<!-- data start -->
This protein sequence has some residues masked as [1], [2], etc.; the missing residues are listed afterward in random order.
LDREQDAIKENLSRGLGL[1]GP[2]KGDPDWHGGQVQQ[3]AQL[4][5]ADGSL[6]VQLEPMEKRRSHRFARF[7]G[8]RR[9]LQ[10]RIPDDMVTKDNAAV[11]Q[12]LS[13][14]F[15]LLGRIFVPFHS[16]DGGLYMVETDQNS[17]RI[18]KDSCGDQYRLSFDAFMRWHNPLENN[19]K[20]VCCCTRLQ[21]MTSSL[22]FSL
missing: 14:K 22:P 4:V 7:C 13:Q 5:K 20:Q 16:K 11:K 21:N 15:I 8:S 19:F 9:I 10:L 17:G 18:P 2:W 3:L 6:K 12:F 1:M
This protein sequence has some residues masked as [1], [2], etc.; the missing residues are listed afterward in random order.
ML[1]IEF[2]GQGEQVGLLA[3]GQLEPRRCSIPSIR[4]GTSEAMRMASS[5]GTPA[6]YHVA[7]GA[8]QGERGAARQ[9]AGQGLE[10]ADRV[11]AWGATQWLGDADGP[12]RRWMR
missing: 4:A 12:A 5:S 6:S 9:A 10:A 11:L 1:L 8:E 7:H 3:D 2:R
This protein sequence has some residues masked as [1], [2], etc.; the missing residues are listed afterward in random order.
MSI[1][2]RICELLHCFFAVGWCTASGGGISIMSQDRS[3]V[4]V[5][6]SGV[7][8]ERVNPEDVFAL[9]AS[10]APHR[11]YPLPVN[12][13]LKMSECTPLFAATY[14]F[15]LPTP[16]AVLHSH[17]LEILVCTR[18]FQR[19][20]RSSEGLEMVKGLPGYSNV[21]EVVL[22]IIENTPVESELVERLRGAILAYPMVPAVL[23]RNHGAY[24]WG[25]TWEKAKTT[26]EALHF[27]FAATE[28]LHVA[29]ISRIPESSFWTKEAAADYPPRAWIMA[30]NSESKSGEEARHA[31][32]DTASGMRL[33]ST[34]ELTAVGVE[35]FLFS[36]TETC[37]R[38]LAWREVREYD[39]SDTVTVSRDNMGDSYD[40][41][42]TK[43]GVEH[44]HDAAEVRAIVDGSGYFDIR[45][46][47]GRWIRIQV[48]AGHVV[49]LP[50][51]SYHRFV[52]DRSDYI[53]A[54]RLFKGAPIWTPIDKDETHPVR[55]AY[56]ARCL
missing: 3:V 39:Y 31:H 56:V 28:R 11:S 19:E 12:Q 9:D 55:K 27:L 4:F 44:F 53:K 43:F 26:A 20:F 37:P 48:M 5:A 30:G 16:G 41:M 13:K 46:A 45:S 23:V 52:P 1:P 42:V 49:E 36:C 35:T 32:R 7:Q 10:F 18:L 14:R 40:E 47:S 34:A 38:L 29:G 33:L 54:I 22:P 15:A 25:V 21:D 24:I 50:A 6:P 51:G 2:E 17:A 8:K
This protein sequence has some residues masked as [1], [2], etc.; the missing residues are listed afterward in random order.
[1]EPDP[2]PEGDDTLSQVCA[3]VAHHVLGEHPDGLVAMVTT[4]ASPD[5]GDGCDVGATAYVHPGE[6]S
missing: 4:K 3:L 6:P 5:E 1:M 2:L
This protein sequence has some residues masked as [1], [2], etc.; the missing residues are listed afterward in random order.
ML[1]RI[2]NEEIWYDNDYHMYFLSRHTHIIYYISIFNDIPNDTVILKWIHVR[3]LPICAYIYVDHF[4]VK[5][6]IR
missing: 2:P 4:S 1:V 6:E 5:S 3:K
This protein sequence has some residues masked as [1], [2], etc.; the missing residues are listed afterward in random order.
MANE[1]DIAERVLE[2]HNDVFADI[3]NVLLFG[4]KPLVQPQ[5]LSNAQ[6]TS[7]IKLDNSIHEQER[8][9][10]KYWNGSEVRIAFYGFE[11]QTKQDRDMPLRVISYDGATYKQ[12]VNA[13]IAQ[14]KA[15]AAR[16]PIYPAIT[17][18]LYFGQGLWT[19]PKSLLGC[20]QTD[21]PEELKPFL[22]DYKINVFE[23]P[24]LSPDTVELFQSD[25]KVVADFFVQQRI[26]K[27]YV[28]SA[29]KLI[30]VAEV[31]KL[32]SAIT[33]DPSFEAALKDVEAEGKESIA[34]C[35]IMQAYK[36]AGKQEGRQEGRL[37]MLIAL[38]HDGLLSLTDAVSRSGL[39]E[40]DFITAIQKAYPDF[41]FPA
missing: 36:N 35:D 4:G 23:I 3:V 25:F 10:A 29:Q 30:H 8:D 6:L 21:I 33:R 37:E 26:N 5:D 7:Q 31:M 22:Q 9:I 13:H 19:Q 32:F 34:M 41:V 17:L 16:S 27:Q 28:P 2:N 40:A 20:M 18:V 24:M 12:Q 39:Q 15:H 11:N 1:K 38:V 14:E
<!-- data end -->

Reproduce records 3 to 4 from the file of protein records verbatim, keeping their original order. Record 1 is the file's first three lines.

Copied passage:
This protein sequence has some residues masked as [1], [2], etc.; the missing residues are listed afterward in random order.
MSI[1][2]RICELLHCFFAVGWCTASGGGISIMSQDRS[3]V[4]V[5][6]SGV[7][8]ERVNPEDVFAL[9]AS[10]APHR[11]YPLPVN[12][13]LKMSECTPLFAATY[14]F[15]LPTP[16]AVLHSH[17]LEILVCTR[18]FQR[19][20]RSSEGLEMVKGLPGYSNV[21]EVVL[22]IIENTPVESELVERLRGAILAYPMVPAVL[23]RNHGAY[24]WG[25]TWEKAKTT[26]EALHF[27]FAATE[28]LHVA[29]ISRIPESSFWTKEAAADYPPRAWIMA[30]NSESKSGEEARHA[31][32]DTASGMRL[33]ST[34]ELTAVGVE[35]FLFS[36]TETC[37]R[38]LAWREVREYD[39]SDTVTVSRDNMGDSYD[40][41][42]TK[43]GVEH[44]HDAAEVRAIVDGSGYFDIR[45][46][47]GRWIRIQV[48]AGHVV[49]LP[50][51]SYHRFV[52]DRSDYI[53]A[54]RLFKGAPIWTPIDKDETHPVR[55]AY[56]ARCL
missing: 3:V 39:Y 31:H 56:V 28:R 11:S 19:E 12:Q 9:D 55:K 27:L 4:F 44:F 53:K 43:F 26:A 20:F 37:P 48:M 5:A 30:G 16:G 41:M 13:K 46:A 45:S 23:V 52:P 1:P 42:V 49:E 36:C 35:T 32:R 7:Q 10:F 18:L 14:R 40:E 47:S 34:A 38:L 29:G 33:L 54:I 22:P 15:A 25:V 21:D 24:I 50:A 6:P 51:G 2:E 17:A 8:K
This protein sequence has some residues masked as [1], [2], etc.; the missing residues are listed afterward in random order.
[1]EPDP[2]PEGDDTLSQVCA[3]VAHHVLGEHPDGLVAMVTT[4]ASPD[5]GDGCDVGATAYVHPGE[6]S
missing: 4:K 3:L 6:P 5:E 1:M 2:L